DENVER – Democrats passed their five remaining gun bills through the Senate on Monday, a major milestone on the bills’ torturous journey through the Legislature.
Monday’s votes came after a daylong debate Friday that lasted until nearly midnight and that saw Democrats withdraw two of their most controversial bills.
The bills that died Friday would have banned concealed weapons on college campuses and imposed legal liability on the owners and sellers of many types of guns.
The surviving bills would require background checks on private-party gun sales, charge gun buyers for their background checks, mandate in-person training for concealed weapons permits, force some domestic violence suspects to give up their guns and ban ammunition magazines larger than 15 rounds.
Sen. Morgan Carroll, D-Aurora, argued for her background-check bill, saying it will prevent criminals from getting guns.
“There is no way other than a background check to make sure those folks don’t access firearms,” Carroll said. “If we fail to close this loophole, we are saying that the difference between law-abiding citizens and criminals isn’t worth making.”
Republicans saved their strongest opposition for the bill banning larger ammunition magazines.
Sen. Greg Brophy, R-Wray, said he would break the law if it passes.
“I’m going to tell you right now: I will not obey this law,” Brophy said.
Sen. Ellen Roberts, R-Durango, said Republicans are not “right-wing wackos” for opposing the magazine limit because some gun owners fear civil unrest.
“I look at Syria today, I look at Egypt today – again, I don’t think it’s ‘lunatic fringe’ to have concerns about that,” Roberts said.
Also, people in rural areas are often far away from police protection, she said.
Throughout the debate, Republicans have charged Democrats with kowtowing to the White House and New York City Mayor Michael Bloomberg, a gun-control advocate.
“Please do not be confused that the goals and objectives of Barack Hussein Obama, of Joe Biden, of Michael Bloomberg, are the same goals and objectives of the majority of your constituents,” said Sen. Steve King, R-Grand Junction.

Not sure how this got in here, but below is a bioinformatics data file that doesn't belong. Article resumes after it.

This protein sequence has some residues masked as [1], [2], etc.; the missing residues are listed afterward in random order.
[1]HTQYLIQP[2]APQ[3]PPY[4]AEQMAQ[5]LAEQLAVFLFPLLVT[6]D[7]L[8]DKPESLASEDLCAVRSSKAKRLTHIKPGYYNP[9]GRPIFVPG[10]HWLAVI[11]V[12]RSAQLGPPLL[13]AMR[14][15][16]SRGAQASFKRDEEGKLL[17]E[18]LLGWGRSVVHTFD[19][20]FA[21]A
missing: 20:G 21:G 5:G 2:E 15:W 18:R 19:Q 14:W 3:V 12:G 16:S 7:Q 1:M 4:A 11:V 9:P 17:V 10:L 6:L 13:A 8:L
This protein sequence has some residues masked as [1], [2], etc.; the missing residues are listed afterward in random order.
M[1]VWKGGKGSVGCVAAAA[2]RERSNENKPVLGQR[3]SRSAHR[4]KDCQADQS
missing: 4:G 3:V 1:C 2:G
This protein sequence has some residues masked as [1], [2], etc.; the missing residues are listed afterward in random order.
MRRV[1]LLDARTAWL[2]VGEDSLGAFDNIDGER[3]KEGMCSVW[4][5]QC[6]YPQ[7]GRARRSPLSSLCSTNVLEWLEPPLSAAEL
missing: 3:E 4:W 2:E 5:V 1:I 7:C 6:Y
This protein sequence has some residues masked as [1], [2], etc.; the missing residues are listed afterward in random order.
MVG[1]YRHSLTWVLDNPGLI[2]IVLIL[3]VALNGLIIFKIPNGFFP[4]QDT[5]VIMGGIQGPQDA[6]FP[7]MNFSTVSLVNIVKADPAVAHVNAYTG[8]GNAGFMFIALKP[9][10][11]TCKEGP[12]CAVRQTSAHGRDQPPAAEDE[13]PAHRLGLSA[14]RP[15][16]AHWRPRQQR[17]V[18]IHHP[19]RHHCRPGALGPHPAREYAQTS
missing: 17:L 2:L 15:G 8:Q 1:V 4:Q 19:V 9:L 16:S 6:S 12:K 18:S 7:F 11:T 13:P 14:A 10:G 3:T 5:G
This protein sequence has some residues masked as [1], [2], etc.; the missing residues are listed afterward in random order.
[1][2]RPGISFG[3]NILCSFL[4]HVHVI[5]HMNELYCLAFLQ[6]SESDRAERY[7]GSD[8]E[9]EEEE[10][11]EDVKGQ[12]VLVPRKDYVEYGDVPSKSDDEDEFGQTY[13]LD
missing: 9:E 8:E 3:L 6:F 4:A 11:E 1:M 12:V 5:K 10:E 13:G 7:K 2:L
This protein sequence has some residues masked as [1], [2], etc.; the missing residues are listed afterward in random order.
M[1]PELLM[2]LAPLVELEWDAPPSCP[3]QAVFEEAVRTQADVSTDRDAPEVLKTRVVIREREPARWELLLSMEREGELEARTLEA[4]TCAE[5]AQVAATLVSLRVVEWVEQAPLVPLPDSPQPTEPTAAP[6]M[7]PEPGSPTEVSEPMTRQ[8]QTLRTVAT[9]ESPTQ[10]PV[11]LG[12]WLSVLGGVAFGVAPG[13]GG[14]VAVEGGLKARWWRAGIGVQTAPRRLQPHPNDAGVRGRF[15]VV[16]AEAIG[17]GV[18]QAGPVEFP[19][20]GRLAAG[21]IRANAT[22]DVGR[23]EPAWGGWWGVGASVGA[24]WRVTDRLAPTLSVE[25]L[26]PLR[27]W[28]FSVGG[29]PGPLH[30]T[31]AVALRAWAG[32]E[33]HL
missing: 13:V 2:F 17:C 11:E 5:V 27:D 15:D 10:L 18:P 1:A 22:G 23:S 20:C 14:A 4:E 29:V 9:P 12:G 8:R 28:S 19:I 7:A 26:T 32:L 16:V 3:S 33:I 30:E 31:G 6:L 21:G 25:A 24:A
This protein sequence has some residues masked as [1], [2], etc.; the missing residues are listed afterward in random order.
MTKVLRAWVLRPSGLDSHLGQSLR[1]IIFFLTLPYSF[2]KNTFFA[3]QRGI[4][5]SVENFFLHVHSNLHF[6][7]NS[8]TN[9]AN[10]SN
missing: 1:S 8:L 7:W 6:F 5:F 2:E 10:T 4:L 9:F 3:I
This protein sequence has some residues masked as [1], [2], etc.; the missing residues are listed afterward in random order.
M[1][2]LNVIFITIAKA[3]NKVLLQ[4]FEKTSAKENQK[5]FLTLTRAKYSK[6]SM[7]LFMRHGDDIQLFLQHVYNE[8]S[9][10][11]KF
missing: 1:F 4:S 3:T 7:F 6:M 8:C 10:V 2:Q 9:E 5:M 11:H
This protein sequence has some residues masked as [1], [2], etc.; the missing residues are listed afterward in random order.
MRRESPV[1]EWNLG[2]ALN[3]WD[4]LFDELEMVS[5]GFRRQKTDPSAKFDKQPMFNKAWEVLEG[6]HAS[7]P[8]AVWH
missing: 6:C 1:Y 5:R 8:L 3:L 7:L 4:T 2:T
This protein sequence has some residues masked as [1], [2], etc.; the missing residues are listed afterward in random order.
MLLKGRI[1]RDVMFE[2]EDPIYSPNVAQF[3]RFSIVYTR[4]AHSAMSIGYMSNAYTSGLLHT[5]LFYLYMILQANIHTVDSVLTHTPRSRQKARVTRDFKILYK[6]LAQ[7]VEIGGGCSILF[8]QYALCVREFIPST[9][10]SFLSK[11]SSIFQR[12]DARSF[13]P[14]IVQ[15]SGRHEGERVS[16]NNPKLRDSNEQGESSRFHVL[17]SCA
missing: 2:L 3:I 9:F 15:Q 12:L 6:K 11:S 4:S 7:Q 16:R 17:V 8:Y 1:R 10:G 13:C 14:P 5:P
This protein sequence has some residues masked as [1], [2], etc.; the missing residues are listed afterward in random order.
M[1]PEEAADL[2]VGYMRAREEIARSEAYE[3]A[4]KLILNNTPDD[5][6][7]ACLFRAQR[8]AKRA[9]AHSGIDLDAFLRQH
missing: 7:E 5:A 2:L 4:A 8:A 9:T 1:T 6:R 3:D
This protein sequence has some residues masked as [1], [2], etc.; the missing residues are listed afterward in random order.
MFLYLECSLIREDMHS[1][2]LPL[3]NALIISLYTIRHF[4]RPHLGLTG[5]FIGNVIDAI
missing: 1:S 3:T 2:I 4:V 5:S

King made reference to a call that Biden made to Rep. Mike McLachlan, D-Durango, to lobby for several of the bills. Opponents are trying to recall McLachlan for his votes on gun control.
“I look forward to the vice president of the United States coming to Colorado and going to Durango to help the representative on his recall election. He owes him that,” King said.
The debate has put legislators through a trying month, sometimes with violent overtones.
Sen. Jessie Ulibarri, D-Commerce City, said he and other legislators have gotten death threats. One man told him he carried an AR-15 “to keep Mexicans out of Colorado.”
“In one breath, someone says, ‘I’m a law-abiding gun owner,’ and in the next says, ‘I really can’t wait until your child is raped,’” Ulibarri said. “It is very, very difficult for me to stand here and say this debate has been civil, or that there are folks who aren’t wishing me and my family harm using the tools and implements that we’re discussing today.”
Roberts became one of the first two Republicans to support any of the Democrats’ gun bills when she voted to require in-person training to get a concealed-weapons permit.
Most of the bills will have to go to the House for further votes before they pass the full Legislature.